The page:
Broadcom has made its first public comment in weeks about its plans for VMware, should the surprise $61 billion acquisition proceed as planned, and has prioritized retaining VMware’s engineers to preserve the virtualization giant’s innovation capabilities.
The outline of Broadcom’s plans appeared in a Wednesday blog post by Broadcom Software president Tom Krause.
VMware is an iconic software company with a vibrant ecosystem. We don’t want to change that.
The post opens with blandishments about Broadcom meeting with VMware customers “to tell them more about how this combination will deliver compelling benefits to them.”
Those benefits center on “greater choice and flexibility to build, run, manage, connect and protect traditional and modern applications at scale across diversified, distributed environments.”
Krause’s definition of “choice” hinges on the intention that Broadcom Software’s existing businesses – Symantec and CA – will operate under the VMware name once the deal is done. VMware customers will therefore be able to choose Symantec and CA products.
VMware customers are, it should be noted, free to make that choice today.
Krause added that the combination of VMware and Broadcom software will “help enterprises build, manage and secure a wide variety of applications – from mainframe to client server to cloud-native via Kubernetes – and more securely deliver amazing end user experiences to any device anywhere.”
That’s a slightly stronger statement, as the combined Broadcom Software and VMware will indeed have expertise on many platforms. But the post makes no mention of integration plans that might link the combined companies’ portfolios more elegantly.
The post does state: “A key pillar of the combined company’s innovation roadmap will be to retain and support VMware’s engineering and R&D talent.”
Broadcom Software has previously stated it prefers to focus R&D on the needs of its very largest customers, and that doing so saves money because the largest customers are also the stickiest and most lucrative.
It’s even gone so far as to discourage smaller customers from persisting with its products – using price hikes and a cold shoulder to buyers and channel partners alike to make it plain they can do better elsewhere.
The company has already said VMware’s channel will get to do the heavy lifting for smaller customers, and Krause re-stated that plan.
“We recognize the central role that VMware’s deep customer relationships play in its success. Broadcom wants to preserve and grow these relationships,” he wrote, adding “we’ll be investing in both the direct sales force across all key verticals as well as the partners that support the broader customer base.”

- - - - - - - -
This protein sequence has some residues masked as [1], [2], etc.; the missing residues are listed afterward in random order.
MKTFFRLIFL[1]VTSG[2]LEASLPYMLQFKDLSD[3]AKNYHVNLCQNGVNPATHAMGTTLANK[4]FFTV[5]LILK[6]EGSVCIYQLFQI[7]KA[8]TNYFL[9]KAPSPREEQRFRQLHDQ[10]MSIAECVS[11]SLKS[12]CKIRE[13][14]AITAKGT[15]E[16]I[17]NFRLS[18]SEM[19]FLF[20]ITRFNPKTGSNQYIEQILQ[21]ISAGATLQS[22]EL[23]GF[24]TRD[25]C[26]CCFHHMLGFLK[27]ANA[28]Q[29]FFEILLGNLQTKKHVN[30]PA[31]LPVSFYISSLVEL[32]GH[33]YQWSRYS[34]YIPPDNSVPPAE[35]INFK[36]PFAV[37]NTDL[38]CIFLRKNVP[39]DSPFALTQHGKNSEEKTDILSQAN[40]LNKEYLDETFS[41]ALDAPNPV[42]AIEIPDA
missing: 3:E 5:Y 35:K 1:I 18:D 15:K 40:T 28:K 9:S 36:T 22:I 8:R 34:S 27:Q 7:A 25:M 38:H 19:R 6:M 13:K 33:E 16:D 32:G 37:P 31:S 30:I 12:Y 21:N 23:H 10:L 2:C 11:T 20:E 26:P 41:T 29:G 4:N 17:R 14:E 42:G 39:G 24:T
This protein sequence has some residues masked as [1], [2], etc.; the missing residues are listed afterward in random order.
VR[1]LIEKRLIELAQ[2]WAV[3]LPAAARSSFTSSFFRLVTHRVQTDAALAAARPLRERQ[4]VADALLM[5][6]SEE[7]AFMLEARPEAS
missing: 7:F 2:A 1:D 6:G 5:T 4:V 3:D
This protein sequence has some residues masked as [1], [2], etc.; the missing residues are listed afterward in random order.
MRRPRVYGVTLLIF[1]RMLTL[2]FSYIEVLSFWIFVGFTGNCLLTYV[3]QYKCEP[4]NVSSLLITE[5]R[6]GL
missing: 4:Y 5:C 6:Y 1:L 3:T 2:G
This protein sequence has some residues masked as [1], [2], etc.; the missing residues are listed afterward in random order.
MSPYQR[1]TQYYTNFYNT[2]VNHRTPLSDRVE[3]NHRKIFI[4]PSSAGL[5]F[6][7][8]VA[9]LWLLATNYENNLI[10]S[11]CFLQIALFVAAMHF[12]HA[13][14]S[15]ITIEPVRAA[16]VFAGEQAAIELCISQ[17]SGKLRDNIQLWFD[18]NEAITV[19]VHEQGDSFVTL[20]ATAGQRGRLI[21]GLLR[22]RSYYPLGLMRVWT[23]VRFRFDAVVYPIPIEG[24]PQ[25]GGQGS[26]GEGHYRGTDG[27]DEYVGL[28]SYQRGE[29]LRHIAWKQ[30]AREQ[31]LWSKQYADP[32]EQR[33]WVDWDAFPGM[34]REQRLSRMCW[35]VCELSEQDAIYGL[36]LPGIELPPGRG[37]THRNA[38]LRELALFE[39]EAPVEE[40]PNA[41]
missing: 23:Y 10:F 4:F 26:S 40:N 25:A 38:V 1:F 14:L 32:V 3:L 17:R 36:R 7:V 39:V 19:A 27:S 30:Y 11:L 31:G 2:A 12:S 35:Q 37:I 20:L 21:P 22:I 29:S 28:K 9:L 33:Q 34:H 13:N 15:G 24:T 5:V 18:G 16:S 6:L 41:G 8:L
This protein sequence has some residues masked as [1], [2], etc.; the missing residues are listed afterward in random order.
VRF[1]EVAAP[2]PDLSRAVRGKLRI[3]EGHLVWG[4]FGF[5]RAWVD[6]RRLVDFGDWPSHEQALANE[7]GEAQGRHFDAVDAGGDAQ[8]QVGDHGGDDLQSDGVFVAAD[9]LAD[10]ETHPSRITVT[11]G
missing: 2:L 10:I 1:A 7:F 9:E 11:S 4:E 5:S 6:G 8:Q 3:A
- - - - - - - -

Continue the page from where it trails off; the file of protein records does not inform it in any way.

“VMware is an iconic software company with a vibrant ecosystem, including hyperscalers, system integrators and channel partners. We don’t want to change any of that, and in fact, we want to embrace those relationships.”
Before you feel too warm and fuzzy, note that the post also hedges by pointing out that Broadcom Software is yet to get a look inside VMware – so it can’t offer detailed plans.
“We are approaching the post-closing planning phase of the transaction process with an open mind, while drawing from the lessons learned from our previous acquisitions of CA and Symantec Enterprise,” Krause wrote. “This means that we’ll be working in close coordination with VMware to learn more about their go-to-market, product portfolio, approach to innovation, engineering talent, partner network and, of course, strong customer footprint.”
A reminder: when Broadcom Software acquired CA and Symantec it made swingeing cuts to headcount and sales and marketing expenses. While retained staff tell The Register Broadcom Software is a pleasant and supportive place to work, they cannot deny they have many fewer colleagues than before their previous employers were acquired.
Those cuts may be why jobs boards like The Layoff and Blind have, of late, featured questions from folks who have been offered jobs at VMware and wonder if Broadcom Software’s takeover might make their tenures unpleasantly short.
One element of Krause’s post that appears notable is his mention of delivering experiences to any device anywhere. Your correspondent has encountered many comments questioning whether VMware’s end user computing products are a good fit for Broadcom Software’s focus on infrastructure. Krause’s post might ease those doubts.
Overall, however, Krause’s post offers almost no specific information on how Broadcom Software plans to work with VMware.
The acquisition was announced on May 26, along with a 40-day go-shop provision under which VMware could solicit rival offers. At the time of writing no such bids have emerged, or been rumored. ®